Artifacts Seventeen

Going Back ("G.B.") Chiltoskey is a full-blood Cherokee recognized by the Smithsonian and European museums as one of the world's best woodcarvers. He also spent over 25 years with the U.S. Army Corps of Engineers working on classified projects.

G.B. Chiltoskey is shown (left) working on the Landing Ship Tank. He made the terrain maps for the Invasions of Normandy and North Africa, helped design the Landing Ship Tank (LST), and the tank mounted portable bridge (below).

One of his last public apearances was as a Mohican Elder in the motion picture "The Last Of The Mohicans".

Tennessee native T/Sgt. Charles Coolidge took a handful of new recruits and directed a four-day battle against a superior German force. During the battle, Coolidge dueled two tanks with a rifle, stopped a German attack alone with only two cases of grenades, and stopped a German attempt to turn the flank of his battallion. T/Sgt. Charles Coolidge received a Congressional Medal of Honor for his actions. He is the only living Tennessee Medal of Honor recipient and now resides in Chattanooga.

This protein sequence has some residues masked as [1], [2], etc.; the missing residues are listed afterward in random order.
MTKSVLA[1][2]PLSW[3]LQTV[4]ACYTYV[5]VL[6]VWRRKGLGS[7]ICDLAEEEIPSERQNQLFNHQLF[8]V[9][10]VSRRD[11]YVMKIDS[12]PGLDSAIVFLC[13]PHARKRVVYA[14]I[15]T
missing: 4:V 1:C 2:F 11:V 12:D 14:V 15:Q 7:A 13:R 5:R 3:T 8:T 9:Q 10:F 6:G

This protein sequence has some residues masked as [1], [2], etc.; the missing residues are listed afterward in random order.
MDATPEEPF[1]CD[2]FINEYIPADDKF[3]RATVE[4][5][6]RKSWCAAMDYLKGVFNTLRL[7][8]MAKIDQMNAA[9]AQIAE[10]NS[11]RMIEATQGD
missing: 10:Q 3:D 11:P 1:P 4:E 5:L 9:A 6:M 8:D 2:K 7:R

In the Battle for Italy, Cleveland, Tennessee native Sgt. Paul Huff drew enemy fire away from a pinned unit when he charged 350 yards through an enemy mine field, silenced a machine gun nest, and used the captured weapon to draw enemy fire from another location to determine its strength. Huff's action led to 27 enemy enemy kills and 21 German Prisoners. Huff's actions earned the Bradley County native the Congressional Medal of Honor.

Despite suffering wounds to his face and legs, S/Sgt. Vernon McGarity rescued several wounded soldiers under fire. With a small squad of men and against superior German forces, McGarity made a stand that turned into a two-day battle. He and his men were captured when they ran out of ammunition. McGarity received the Congressional Medal of Honor for his actions under fire.

In the Philippines against 5 Japanese tanks supported by 10 machine guns and a platoon of infantry, Cocke County native M/Sgt. Charles McGaha pushed through a steel curtain of bullets to retrieve two wounded soldiers in his unit and rally his men to a new position. McGaha was shot twice in the incident and collapsed only after moving his men to safety. He received the Congressional Medal of Honor for his actions.

Harry S. Truman / Msgt. Charles McGaha photo courtesy of Jamie P. Holt

(Left to right) Charles Coolidge, Paul B. Huff, Charlie Morris, Vernon McGarity, Charles McGaha. Morris is the only M.O.H. Recipient not from Tennessee.

Picture taken at Belle Meade Country Club.

All pictures courtesy of
The National Medal of Honor Museum of Military History

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